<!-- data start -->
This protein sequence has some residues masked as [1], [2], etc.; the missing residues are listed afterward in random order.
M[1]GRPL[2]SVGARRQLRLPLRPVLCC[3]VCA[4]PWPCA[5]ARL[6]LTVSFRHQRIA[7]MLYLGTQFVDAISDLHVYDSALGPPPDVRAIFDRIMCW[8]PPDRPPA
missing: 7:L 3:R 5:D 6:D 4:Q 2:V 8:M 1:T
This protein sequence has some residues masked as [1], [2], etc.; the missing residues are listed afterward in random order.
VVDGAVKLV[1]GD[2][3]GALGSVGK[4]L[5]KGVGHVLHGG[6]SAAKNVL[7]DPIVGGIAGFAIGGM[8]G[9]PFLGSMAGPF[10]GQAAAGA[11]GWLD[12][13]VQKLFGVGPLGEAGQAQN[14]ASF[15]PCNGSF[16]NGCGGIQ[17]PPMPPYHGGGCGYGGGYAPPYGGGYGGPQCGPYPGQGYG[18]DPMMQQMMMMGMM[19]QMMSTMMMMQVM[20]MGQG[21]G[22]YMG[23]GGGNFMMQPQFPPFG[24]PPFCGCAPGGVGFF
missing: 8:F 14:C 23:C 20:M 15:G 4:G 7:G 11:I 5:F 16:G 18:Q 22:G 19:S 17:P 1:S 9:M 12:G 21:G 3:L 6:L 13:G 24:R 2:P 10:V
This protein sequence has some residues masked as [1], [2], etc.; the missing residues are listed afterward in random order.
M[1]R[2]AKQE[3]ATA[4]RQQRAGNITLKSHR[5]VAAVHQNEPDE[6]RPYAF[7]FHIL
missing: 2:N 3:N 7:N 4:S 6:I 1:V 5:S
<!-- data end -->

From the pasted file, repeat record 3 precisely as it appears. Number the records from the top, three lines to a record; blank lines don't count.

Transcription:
This protein sequence has some residues masked as [1], [2], etc.; the missing residues are listed afterward in random order.
M[1]R[2]AKQE[3]ATA[4]RQQRAGNITLKSHR[5]VAAVHQNEPDE[6]RPYAF[7]FHIL
missing: 2:N 3:N 7:N 4:S 6:I 1:V 5:S